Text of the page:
As time has passed since the last Burn, I have felt more and more disconnected from the Playa and the spirit that makes Burning Man so important to my life. I know many of you feel the same, which means a lot of people are eager to see the return to BRC this year. I’m just not sure that can happen yet. And I’m absolutely certain that I’m not ready for a week in the desert with 70 or 80 thousand people while the virus remains active.
I’m now 76 years old, which makes me a prime target for Covid-19. In addition, I’ve recently been diagnosed with early-stage multiple myeloma (a blood cancer) that puts me even more at risk. So there’s almost no way I would feel comfortable attending a full-scale Burning Man even if it does go forward.
But, in truth, I don’t think it will happen this year – at least not in the form we know it. The risk of Burning Man turning into a super spreader event (perhaps the biggest of all time) is high, and such a result would do more than cause sickness and death among attendees and their families; it would irreparably damage the event’s reputation. Burning Man might never recover.
However, there are some things that the org could do to mitigate the potential for super-spreader results. First, they could mimic many of the states’ rules on attendance at sports events – say, limit the Burn to 25 percent of last year’s number. They could also require any attendee to be verifiably fully vaccinated, and they could test everyone daily. Social distancing rules could be put into effect at seated events and where lines (such as the Center Camp Café) exist. That all sounds painful, costly, and the antithesis of our desert love-fest (how would you handle the Orgy Dome?), but it would be a way to keep the Burning Man culture alive because skipping only one year will cause far less damage than missing two in a row.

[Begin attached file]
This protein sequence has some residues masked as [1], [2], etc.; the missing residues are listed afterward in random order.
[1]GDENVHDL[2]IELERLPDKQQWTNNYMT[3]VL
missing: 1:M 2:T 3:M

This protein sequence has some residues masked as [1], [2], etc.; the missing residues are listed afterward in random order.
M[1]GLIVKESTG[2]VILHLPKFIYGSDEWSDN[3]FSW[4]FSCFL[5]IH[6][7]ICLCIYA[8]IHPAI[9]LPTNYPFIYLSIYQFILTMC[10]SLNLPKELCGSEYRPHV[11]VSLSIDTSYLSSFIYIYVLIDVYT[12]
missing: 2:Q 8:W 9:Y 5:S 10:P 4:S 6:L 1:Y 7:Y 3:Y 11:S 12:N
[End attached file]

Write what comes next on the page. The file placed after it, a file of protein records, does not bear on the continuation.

I hear rumors from time-to-time about BLM and whether it would even permit Burning Man amidst the pandemic. One positive note I heard was that the BLM budget is sorely missing the money we bring in, so they may be eager to have us back as soon as possible. A smaller Burning Man would provide less revenue to everyone – BLM, the Org, the state of Nevada, and the two counties that gain tax revenues. Reno merchants usually make a ton off of Burners, and I’m sure they’d like a little of that money back. So there are plenty of economic reasons to re-ignite the Burn. But the risk/reward equation still seems out of balance, so my bet is that we’ll have to wait for 2022 to return to the wonders of Black Rock City.
I’d love to hear your thoughts.
On another topic, I watched Nomadland the other night on Hulu and felt remarkably close to the Playa. The main character (played by Frances McDormand) lives in Empire, NV at the beginning of the film. She lost her job when the gypsum plant closed and when her husband dies she gets on the road to join other nomads. Her journey begins on what sure looks like NV 447, the road we take from I-80 to Gerlach and on to BRC. Nomadland is a unique and magical film with a few reminders of our desert home.